Blow-molding needle 18 is attached to a source of pressurized fluid and is operable to move within passage 42. Blow-molding needle 18 may be reciprocally driven by a variety of mechanisms including hydraulic and pneumatic cylinders, motors and solenoids as are well-known in the art. Blow-molding needle 18 is extended within passage 42 and pierces parison wall section 44. As will be more fully described in FIGS. 4 and 5, blow-molding needle 18 pierces parison wall section 44 and cuts parison 38 to form triangularly-shaped flap sections 32. Needle 18 pushes flap sections 32 against the interior of parison wall section 44.
Flap sections 32 are pushed within parison 38. Pressurized fluid is introduced through blow-molding needle 18 to completely inflate parison 38 into the desired fuel tank shape. Two or more blow-molding needles may be used to ventilate the space within fuel tank 10 with pressurized fluid. When ventilating a blow-molded article, pressurized fluid is introduced through one needle and ventilated through another needle. Fluid passes from the interior portion of the blow-molded fuel tank 10 into and through blow-molding needle 18.
Shown in FIGS. 4 and 5 are detailed sectional views of blow-molding needle 18 and parison wall section 44. Blow-molding needle 18 comprises a tubular portion 24 having passage 25 therethrough and terminating in an arrowhead-shaped cutting tip 20. Needle 18 may be threadedly engaged at its opposite end to an actuating/ventilating means (not shown). The actuating means (not shown) is selectively engageable to move needle 18 between a retracted and extended position within passage 42.
The end of tubular portion 24 in the vicinity of cutting tip 20 is sealed to the passage of fluid. Positioned near cutting tip 20 are four passages 26 for inflating and ventilating parison 38. Passages 26 are positioned approximately perpendicular to needle centerline A. The number and area of passages 26 is selected to have a total area equal to or greater than the cross-sectional area of passage 25 so as to avoid constricting the flow of fluid through needle 18. Cutting tip 20 comprises four blades 22 as shown in FIGS. 7 and 10. Blades 22 form a cross-shape and terminate in a sharp point. A knife edge 23 provides a cutting surface along each blade 22. Knife edge 23 engages parison wall section 44 and cuts through parison 38 as needle 18 is moved to the extended position.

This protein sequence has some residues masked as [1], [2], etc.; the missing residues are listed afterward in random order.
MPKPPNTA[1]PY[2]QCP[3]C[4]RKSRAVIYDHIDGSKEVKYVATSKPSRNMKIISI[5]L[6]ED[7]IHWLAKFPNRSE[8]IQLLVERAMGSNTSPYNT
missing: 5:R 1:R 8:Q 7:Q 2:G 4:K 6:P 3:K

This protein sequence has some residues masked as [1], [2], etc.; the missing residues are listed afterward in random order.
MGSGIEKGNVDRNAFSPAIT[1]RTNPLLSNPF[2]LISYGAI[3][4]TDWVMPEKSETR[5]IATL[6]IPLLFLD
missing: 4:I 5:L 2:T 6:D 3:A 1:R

A four-bladed cutting tip has been found useful with blow-molding needles having an approximately three-quarter inch exterior diameter and a parison wall section thickness of approximately 6 mm. A three-bladed cutting tip is believed sufficient when using smaller diameter blow-molding needles or a thinner walled parison. A five or more bladed cutting tip is believed useful for blow-molding needles larger than 1.5 inches or parison wall thicknesses greater than 6 mm.
Blow-molding needle 18 is moved to its extended position as shown in FIGS. 5 and 6. Cutting tip 20 pierces parison wall section 44. Blades 22 cut Parison 38 in a cross-shaped pattern and penetrate parison 38. Flap sections 32 are formed in parison wall section 44. Flap sections 32 are pushed inwardly by shoulder 27 on cutting tip 20. Needle 18 is projected beyond parison wall section 44 sufficient for passages 25 to communicate with the interior of parison 38. Parison 38 is inflated into fuel tank 10 with a pressurized fluid passing through passages 25. Additionally, parison 38 may be ventilated by passing fluid from another blow-molding needle (not shown) into parison 38 and out passages 25.
After fuel tank 10 has been inflated and allowed to form into its desired shape, blow-molding needle 18 is moved to a retracted position within passage 42. Mold die pieces 14,16 are opened and fuel tank 10 is removed from mold 12.
The invention has been illustrated using a linear blow-molding needle 18. It is desirable to position blow-molding needles 18 in a area of parison 38 which will be subsequently cut out to receive an attachment such as a fuel filler neck or vapor vent valve.
The invention as described is suitable for use with conventional blow-molding equipment. Two or more blow-molding needles may be simultaneously or sequentially extended to penetrate a parison. By placing passages 26 perpendicular to a centerline A and away from cutting tip 20, debris is less likely to enter the blow-molding needle. Maintenance of the blow-molding equipment is thereby reduced.
The invention has been described in terms of blow-molding an automotive fuel tank. However, the methods and apparatus of the present invention may be adapted to form other blow-molded articles for both automotive and non-automotive applications. It is understood that various modifications of the preferred embodiments may be used without departing from the scope of the invention. Claims appended hereto are intended to cover all such changes and modifications.